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Humans have been super predators for some time, and animals have thus developed an instinctive understanding of this fact which in turn has led to various responses to humans in terms of this understanding. Essentially animals do not want confrontation with a super-predator such as humans and would rather avoid humans than make physical contact!

Secondly, animals respond to threats, therefore if there is no threat there should be no response. If an animal perceives a threat it will be forced into action and respond accordingly! If the threat is removed by some or other means, the response will change, therefore the idea is to interact in such a way that the animal does not know about you, or if unavoidable, perceives no threat from you.

Regardless if you are guiding on foot or are vehicle-based, taking into account the above-mentioned the key aspect is-stay out of trouble! With this in mind, the training at Bushwise Field Guides places heavy emphasis on – the wisest choice is to stay out of trouble!

Should you find yourself in an unforeseen situation that is potentially dangerous, understand what the animal is doing and why it is reacting in a given way, but most importantly, you must also understand where your safety margins are and only operate within those safety margins!

With this being said, understanding animal behaviour is of paramount importance. Aspects such as species characteristics, sex of the animal, previous experience and environmental conditions all play a major role in the make-up of the animals’ standard behaviour patterns and thus will usually behave in terms of the norm for that species. However, this behaviour can be influenced by the surrounds in which it has to act, e.g. available cover, slope, the density of vegetation, the distance of the threat, to name but a few.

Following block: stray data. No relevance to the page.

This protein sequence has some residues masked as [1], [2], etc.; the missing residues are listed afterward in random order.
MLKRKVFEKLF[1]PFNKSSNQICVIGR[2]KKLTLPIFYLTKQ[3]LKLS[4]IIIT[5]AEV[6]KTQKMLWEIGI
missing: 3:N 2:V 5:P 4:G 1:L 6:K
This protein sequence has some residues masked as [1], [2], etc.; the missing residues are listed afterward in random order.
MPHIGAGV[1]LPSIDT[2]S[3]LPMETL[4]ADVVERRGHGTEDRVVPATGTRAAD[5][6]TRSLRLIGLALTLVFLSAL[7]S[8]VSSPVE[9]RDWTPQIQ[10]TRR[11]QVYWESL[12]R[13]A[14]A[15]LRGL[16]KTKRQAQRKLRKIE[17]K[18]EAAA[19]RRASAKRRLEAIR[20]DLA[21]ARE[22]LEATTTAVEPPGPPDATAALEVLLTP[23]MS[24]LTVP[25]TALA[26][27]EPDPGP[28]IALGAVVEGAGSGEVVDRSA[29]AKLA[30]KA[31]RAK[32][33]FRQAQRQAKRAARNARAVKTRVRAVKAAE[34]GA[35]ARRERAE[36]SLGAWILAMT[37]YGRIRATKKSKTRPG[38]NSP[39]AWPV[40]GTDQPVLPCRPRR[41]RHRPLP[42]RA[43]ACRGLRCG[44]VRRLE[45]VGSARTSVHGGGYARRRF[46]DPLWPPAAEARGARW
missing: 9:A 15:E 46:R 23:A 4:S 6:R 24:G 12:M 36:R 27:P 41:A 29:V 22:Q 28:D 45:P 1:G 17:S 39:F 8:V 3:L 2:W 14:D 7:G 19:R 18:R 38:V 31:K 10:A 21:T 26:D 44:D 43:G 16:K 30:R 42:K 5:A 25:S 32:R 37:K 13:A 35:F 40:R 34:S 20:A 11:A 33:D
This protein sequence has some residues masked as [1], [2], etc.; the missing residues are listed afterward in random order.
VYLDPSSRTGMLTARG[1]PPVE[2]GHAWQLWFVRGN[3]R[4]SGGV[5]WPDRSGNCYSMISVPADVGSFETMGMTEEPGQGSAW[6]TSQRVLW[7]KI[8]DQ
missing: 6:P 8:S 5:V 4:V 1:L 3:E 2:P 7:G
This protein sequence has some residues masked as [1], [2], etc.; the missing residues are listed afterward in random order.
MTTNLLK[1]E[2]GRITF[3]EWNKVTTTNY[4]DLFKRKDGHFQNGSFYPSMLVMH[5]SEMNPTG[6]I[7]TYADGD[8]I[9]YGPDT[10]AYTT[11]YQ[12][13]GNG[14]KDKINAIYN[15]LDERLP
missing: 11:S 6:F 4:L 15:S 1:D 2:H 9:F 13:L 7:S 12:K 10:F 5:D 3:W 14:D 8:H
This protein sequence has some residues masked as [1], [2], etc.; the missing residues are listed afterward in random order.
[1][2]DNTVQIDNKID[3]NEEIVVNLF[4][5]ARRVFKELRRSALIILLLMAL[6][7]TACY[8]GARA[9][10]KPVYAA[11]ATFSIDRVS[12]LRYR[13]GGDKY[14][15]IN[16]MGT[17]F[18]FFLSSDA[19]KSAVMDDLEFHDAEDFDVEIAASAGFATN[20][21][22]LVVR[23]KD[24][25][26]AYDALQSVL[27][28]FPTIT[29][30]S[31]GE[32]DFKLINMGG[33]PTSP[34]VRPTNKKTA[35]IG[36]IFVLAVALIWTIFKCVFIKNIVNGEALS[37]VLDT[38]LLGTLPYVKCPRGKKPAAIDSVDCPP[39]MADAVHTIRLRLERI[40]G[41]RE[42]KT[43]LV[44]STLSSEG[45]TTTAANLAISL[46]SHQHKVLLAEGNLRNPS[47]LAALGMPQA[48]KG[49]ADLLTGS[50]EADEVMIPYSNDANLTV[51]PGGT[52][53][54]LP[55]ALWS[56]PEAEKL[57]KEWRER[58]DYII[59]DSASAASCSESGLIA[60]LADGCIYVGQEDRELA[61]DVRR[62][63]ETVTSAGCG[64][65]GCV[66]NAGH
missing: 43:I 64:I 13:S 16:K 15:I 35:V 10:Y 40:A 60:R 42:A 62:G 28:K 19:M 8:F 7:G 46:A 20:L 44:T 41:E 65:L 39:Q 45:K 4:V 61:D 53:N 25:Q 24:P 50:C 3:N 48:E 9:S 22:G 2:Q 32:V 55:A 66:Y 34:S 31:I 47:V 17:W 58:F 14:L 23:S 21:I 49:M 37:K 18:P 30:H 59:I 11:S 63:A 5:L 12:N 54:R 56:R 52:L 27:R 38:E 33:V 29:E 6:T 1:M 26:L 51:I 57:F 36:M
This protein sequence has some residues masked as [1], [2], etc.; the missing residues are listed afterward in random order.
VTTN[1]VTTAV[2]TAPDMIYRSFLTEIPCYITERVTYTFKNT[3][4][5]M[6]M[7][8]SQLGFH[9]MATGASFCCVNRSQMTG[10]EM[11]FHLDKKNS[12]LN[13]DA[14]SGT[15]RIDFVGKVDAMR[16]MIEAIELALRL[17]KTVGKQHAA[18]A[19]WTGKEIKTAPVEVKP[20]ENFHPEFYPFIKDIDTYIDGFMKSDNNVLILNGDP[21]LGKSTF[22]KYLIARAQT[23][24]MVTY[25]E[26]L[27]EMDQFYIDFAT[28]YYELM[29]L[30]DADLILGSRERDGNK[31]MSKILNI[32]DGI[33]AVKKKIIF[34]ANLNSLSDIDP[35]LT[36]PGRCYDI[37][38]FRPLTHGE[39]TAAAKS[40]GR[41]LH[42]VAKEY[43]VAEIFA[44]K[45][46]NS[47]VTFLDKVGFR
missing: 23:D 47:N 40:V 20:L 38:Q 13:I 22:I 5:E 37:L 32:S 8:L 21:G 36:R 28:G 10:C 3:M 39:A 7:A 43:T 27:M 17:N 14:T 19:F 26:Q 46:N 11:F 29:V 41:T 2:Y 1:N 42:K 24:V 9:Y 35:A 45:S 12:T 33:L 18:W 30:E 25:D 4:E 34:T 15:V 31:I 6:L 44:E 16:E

Often these factors determine the outcome of a confrontation, for example, animals will flee upwind since they will be able to both see and smell what is lying ahead of them, an important consideration when considering an escape route for an animal.

Another ‘pearl of wisdom’, strange as it may sound, talk to the animal! This often will defuse a situation as animals are susceptible to verbal communication, and while not understanding your language, are capable of reading the tone of your voice and the implied message!

Fundamentally the skill of staying out of trouble should be practised unconditionally to avoid sticky situations. I believe that the true skill of the bush is to not buy safety by means of shooting your way out of trouble, but rather to move through the bush with minimum interference, a principle that is invoked throughout the 50-week course provided by Bushwise Field Guides.

Until next time, safe guiding.

Trevor Myburgh